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Posts: 76
Reply with quote  #1 
I'm about to arrange a permanent mounting point for my solar panel and I need to know what wire gauge to use from the panel to the batteries. The cable length will be 30ft.

As regulars like Rick, Willie and Gordy will know, I started out real small powering only the house lighting with a little 20W panel. Gradually the setup is expanding (solar is addictive) Currently I'm running a 30W panel with plans to double that in the near future, but there it will end for the time being.


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Posts: 2,907
Reply with quote  #2 
There are dozens of charts ou there, google "wire gauge chart" and find one you like. I like this one: https://www.westmarine.com/WestAdvisor/Marine-Wire-Size-And-Ampacity
At the bottom of the page is a metric conversion.

Bear in mind that for the length of wire you use the ROUND TRIP length, in your case 60 ft. You also use the maximum amperage, for a solar panel that would be the Isc rating. For panels in parallel you would add the Isc of all the panels, for panels in series you don't. If in doubt use the next size larger wire. For 1.5 amps and 60' I could use 16 ga wire, if I were planning expansion I'd use larger wire. For 3 amps I'd use 14 ga (2 mm2) or maybe the next size larger.

60w is about 5 amps, and would call for #10 ga, or about 5 mm2.
I use the 3% chart, if you're willing to accept a 10% loss you can use the 10% chart, which will specify a smaller wire.

Hunt around I'm sure you can find a metric chart that will suit you better.

Solar is like the wind. It may be free, but putting it to work isn't!
Willie, Tampa Bay

Posts: 137
Reply with quote  #3 

How far do you think this addiction will take you? ;-)  If your going to dig a trench for the wire, Get bigger wire for future expansion, only draw back will be $$$ spent now.  Or install 4" PVC in the trench as a conduit so you could change the wire as needed later. I haven't kept up on the new tech, but there are MPPT (Maximum Power Point Tracking) charge controllers that allow you to hook your panels in series to get high voltage. Then the controller knocks the high voltage down at the batteries. With the high voltage you can use smaller wire. I seem to recall seeing MPPT with up to 600 volt input. So there are options you may want to check into, once you determine how far this addiction will take you. ;-)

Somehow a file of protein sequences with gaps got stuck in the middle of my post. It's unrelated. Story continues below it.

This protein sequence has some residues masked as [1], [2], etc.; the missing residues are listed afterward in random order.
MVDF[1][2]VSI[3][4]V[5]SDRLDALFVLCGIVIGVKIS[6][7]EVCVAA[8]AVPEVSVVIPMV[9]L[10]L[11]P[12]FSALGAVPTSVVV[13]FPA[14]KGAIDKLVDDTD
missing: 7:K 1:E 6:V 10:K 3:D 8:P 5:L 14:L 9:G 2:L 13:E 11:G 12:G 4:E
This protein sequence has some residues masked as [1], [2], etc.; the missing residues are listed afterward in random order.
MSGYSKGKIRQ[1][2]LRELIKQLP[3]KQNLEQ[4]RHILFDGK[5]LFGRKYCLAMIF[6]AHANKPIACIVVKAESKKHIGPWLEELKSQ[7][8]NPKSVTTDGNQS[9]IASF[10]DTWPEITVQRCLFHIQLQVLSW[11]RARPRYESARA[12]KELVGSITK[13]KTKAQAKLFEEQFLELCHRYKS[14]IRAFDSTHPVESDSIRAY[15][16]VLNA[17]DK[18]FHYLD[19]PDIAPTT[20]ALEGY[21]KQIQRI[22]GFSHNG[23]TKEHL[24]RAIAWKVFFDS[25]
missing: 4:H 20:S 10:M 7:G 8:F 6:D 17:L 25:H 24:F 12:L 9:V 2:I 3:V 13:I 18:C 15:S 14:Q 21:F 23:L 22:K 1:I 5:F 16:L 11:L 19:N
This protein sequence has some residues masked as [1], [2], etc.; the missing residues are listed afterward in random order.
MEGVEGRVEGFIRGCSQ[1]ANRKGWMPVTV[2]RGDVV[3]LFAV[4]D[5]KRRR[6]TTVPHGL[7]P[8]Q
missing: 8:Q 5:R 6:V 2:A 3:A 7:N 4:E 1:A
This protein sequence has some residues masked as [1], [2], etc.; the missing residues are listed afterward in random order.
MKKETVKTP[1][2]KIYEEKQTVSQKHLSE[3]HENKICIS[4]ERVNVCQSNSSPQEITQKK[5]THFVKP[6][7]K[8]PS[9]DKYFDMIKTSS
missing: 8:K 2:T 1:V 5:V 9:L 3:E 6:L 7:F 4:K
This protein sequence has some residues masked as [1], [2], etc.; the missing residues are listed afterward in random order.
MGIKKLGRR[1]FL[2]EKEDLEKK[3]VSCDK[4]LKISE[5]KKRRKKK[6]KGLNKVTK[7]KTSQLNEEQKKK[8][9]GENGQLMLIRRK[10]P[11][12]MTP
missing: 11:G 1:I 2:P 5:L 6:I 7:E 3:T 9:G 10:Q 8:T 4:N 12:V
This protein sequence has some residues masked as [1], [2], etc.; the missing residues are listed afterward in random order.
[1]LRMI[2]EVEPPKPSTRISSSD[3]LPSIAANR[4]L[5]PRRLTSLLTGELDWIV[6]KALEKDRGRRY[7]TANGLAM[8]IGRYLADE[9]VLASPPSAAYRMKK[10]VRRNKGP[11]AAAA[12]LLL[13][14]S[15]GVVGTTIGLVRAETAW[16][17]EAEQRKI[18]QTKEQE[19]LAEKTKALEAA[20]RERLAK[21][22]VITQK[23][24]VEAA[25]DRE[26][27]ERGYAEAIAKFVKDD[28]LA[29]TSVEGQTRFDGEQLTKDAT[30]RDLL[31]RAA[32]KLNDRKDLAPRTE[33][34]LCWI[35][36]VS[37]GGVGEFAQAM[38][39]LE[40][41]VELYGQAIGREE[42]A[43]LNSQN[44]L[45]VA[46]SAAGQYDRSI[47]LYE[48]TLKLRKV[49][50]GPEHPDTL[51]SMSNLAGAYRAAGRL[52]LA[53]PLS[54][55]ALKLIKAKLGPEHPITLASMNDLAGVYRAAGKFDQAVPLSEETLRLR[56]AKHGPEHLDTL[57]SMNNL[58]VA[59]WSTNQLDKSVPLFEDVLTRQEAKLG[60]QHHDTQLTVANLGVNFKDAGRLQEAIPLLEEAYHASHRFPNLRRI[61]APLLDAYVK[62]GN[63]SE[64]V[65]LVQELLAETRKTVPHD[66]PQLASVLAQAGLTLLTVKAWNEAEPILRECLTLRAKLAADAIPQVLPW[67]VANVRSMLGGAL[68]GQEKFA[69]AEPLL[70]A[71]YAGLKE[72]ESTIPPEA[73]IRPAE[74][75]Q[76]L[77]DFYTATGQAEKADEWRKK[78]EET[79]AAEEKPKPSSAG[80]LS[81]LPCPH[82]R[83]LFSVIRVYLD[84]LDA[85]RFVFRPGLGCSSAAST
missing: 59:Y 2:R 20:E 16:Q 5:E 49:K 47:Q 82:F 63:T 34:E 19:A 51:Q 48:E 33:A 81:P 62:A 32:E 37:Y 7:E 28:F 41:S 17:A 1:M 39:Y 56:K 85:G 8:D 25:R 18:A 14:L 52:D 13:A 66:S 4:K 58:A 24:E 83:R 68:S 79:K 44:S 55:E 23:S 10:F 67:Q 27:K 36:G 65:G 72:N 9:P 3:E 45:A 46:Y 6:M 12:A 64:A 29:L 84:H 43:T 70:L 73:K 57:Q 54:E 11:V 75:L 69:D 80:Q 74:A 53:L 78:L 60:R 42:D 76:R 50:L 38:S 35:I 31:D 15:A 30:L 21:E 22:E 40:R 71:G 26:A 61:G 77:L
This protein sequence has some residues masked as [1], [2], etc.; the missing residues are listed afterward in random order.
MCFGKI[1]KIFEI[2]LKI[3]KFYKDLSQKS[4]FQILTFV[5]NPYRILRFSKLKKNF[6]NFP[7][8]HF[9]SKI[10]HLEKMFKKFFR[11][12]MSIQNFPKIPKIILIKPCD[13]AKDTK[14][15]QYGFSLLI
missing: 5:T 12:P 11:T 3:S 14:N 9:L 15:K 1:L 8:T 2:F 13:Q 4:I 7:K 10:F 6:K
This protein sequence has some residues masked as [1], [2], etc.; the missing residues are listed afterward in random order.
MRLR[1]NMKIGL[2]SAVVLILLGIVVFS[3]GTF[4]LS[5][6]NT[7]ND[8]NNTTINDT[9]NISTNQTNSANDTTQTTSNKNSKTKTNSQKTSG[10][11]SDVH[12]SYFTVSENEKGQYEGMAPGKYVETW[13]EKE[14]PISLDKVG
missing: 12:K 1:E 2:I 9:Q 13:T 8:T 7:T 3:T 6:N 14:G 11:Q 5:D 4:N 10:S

Rick H Parker

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Posts: 808
Reply with quote  #4 
There are three wire guage standards. Standard Wire Gauge (SWG), American Wire Gauge
(AWG) and ISO Metric sizes.

Within a given wire gauge/size the current carrying capacity varies with the number of strands of wire.

The more strains:
1. The greater the flexablity without breaking.
2. lower the current carrying capacity,
3. The higher the cost,

That is why they use lower cost solid wire in the walls of your house where the wires will not be moving around and subject to breakage. Expensive multistrand wires on your arc weilder where the leads get moved around an flexed a lot.

There are different wire insulations. The higher voltage insulations cost more then the lower voltage insulations.

Your first task is to figure out how much peak current and voltage you will be subjecting thw wire to. The current carrying capacity of the wire needs to be higher then your peak current and the breakdown voltage of the wire insulation needs to be higher then your operating voltage.

It would be helpful if you decide on a charge controller first. We can then look at the specs of the charge controller and panels, then determine if you should add more panels in parallel ( More current ) or in series ( more voltage) .

Rick H Parker
Kansas, USA
Electronics Engineering Technologist
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